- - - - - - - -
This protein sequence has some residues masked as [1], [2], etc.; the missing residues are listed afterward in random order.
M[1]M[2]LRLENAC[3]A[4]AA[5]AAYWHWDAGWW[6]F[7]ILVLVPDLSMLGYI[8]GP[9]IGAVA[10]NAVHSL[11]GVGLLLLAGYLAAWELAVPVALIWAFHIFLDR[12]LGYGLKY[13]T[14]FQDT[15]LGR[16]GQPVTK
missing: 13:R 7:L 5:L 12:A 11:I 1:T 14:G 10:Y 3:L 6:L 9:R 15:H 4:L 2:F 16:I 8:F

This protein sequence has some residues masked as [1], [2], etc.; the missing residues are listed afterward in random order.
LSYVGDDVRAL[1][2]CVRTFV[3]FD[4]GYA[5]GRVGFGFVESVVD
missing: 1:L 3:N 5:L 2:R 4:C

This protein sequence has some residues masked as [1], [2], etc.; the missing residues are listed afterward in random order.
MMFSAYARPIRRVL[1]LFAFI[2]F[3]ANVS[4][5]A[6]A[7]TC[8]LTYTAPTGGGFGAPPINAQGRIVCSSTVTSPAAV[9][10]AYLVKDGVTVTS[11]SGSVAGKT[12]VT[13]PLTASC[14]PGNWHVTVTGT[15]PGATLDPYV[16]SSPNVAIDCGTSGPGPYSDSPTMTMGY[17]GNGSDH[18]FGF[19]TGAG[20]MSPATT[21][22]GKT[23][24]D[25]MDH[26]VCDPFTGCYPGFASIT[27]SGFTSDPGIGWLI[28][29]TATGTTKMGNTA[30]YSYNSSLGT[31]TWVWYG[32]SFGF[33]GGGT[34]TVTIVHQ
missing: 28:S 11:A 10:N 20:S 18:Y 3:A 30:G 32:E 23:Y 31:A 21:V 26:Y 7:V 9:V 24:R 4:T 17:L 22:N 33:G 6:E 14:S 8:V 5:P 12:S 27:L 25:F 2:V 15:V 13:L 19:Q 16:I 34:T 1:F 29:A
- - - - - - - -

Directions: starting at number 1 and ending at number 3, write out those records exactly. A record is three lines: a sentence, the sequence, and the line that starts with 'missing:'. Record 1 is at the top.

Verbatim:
This protein sequence has some residues masked as [1], [2], etc.; the missing residues are listed afterward in random order.
M[1]M[2]LRLENAC[3]A[4]AA[5]AAYWHWDAGWW[6]F[7]ILVLVPDLSMLGYI[8]GP[9]IGAVA[10]NAVHSL[11]GVGLLLLAGYLAAWELAVPVALIWAFHIFLDR[12]LGYGLKY[13]T[14]FQDT[15]LGR[16]GQPVTK
missing: 13:R 7:L 5:L 12:A 11:I 1:T 14:G 10:Y 3:L 6:L 9:R 15:H 4:L 2:F 16:I 8:F

This protein sequence has some residues masked as [1], [2], etc.; the missing residues are listed afterward in random order.
LSYVGDDVRAL[1][2]CVRTFV[3]FD[4]GYA[5]GRVGFGFVESVVD
missing: 1:L 3:N 5:L 2:R 4:C

This protein sequence has some residues masked as [1], [2], etc.; the missing residues are listed afterward in random order.
MMFSAYARPIRRVL[1]LFAFI[2]F[3]ANVS[4][5]A[6]A[7]TC[8]LTYTAPTGGGFGAPPINAQGRIVCSSTVTSPAAV[9][10]AYLVKDGVTVTS[11]SGSVAGKT[12]VT[13]PLTASC[14]PGNWHVTVTGT[15]PGATLDPYV[16]SSPNVAIDCGTSGPGPYSDSPTMTMGY[17]GNGSDH[18]FGF[19]TGAG[20]MSPATT[21][22]GKT[23][24]D[25]MDH[26]VCDPFTGCYPGFASIT[27]SGFTSDPGIGWLI[28][29]TATGTTKMGNTA[30]YSYNSSLGT[31]TWVWYG[32]SFGF[33]GGGT[34]TVTIVHQ
missing: 28:S 11:A 10:N 20:S 18:Y 3:A 30:G 32:E 23:Y 31:A 21:V 26:Y 7:V 9:V 24:R 4:T 17:L 22:N 33:G 6:E 14:S 8:V 5:P 12:S 27:L 25:F 2:V 15:V 13:L 19:Q 16:I 34:T 1:F 29:A